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Bronson, Ferraro Face June Runoff After Final Absentee Ballot Count

April 18, 1985|RICH CONNELL | Times Staff Writer

After a week of uncertainty, veteran Los Angeles Community College District trustee Arthur Bronson learned Wednesday that he will face a June runoff election against former city school board member Richard Ferraro.

The final vote count showed Bronson with 49.7% of the 518,610 votes cast in the nine-campus district. He needed more than 50% to win reelection outright.

Ferraro, a conservative retired teacher who lost his Eastside seat on the Los Angeles Unified School District board to Larry Gonzalez in 1983, received 27.1% of the vote.

The final tally, which the city clerk's office said was completed at 2 a.m. Wednesday, was delayed a week while an unexpectedly large number of absentee ballots--more than 43,000--were verified by hand.

On Election Night, officials in the city clerk's office estimated that 10,000 to 12,000 absentee ballots received April 8 and on Election Day had remained uncounted. That figured turned out to be nearly 22,000, said Joe Giles, supervisor in the election division.

The use of absentee ballots has been rising sharply in recent years, Giles noted, and more than twice as many were cast in this election than in the 1983 municipal election. In response to criticism about the delay in counting absentee ballots, City Clerk Elias Martinez said Wednesday that his office is exploring ways to streamline the system, including standardizing forms to permit use of automated optical scanners.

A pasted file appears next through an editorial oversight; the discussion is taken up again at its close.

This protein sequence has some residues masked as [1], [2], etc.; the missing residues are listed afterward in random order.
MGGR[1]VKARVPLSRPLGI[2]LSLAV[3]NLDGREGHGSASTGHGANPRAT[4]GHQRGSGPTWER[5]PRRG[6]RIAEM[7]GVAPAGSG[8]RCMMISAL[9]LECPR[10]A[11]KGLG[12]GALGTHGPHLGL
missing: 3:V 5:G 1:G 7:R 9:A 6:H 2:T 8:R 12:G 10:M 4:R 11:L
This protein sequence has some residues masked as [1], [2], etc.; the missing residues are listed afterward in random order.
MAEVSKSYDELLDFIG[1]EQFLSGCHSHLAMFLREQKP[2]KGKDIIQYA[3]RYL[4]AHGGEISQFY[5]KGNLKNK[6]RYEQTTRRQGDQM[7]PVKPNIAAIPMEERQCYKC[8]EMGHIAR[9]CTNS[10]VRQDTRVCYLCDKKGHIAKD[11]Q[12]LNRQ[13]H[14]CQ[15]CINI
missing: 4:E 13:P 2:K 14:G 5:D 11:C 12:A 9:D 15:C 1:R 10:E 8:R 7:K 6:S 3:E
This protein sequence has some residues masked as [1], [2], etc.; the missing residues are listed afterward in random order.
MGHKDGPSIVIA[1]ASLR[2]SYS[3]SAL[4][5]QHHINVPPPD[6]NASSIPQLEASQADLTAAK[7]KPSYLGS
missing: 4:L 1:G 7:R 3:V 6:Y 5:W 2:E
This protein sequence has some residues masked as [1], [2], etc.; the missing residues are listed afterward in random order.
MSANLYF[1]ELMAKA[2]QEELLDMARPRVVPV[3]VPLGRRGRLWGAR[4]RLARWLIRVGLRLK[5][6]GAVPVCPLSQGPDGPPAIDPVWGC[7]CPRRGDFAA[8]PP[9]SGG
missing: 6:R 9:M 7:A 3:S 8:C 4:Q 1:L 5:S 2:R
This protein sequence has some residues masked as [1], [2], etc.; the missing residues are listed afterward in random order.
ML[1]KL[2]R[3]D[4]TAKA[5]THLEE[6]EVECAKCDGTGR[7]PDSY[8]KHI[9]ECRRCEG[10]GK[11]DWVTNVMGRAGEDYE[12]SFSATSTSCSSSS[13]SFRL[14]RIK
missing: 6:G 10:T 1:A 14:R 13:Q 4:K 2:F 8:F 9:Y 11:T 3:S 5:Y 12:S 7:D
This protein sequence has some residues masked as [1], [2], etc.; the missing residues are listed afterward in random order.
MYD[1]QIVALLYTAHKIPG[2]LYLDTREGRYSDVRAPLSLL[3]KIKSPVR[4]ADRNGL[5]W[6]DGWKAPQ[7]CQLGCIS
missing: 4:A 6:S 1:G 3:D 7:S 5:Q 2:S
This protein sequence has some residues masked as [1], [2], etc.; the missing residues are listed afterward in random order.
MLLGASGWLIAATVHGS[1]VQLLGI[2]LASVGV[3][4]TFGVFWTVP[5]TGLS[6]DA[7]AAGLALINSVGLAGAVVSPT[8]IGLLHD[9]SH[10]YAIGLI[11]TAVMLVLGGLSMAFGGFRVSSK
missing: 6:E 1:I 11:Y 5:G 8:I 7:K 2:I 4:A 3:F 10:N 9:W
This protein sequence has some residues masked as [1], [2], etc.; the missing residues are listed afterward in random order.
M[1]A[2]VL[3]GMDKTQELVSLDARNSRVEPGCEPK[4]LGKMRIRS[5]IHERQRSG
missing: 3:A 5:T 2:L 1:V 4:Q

The final totals did not affect the outcome of any other races.

Bronson, a board member since 1971, thought he had won reelection until a ballot mix-up was discovered two days after voters went to the polls April 9. Bronson had been clinging to a razor-thin victory margin until the clerk's office found that 13,000 Burbank-area ballots had not been added to official tallies.

With Wednesday's confirmation of a runoff, Bronson braced for the toughest political fight of his career.

He signaled that he may adopt an aggressive strategy against Ferraro, whose abrasive, unstudied style was criticized by colleagues during his tenure on the city school board. "I would not give him high grades for boardsmanship or getting anything accomplished in a positive manner," Bronson said.

Ferraro, who has won tough political contests before, has been able to capitalize on dissatisfaction over a series of problems in the struggling college district, including dropping enrollment, cutbacks in classes and state funds and delays in distribution of student aid. He indicated that he will hammer at the close relationship of the board with the faculty union, which endorsed all three incumbent trustees who were running for reelection.

The other two incumbents, Wallace Albertson and Lindsey Conner, won their races.

The union was a major contributor to Bronson's campaign and is expected to provide additional support for him in the runoff.

"This very cozy arrangement that Bronson and the Board of Trustees have with the union leadership is indicative of the problems," Ferraro said.

When the final vote results were released, Ferraro immediately challenged Bronson to a series of debates. Bronson said he would withhold a decision on participating until he consults with campaign advisers.

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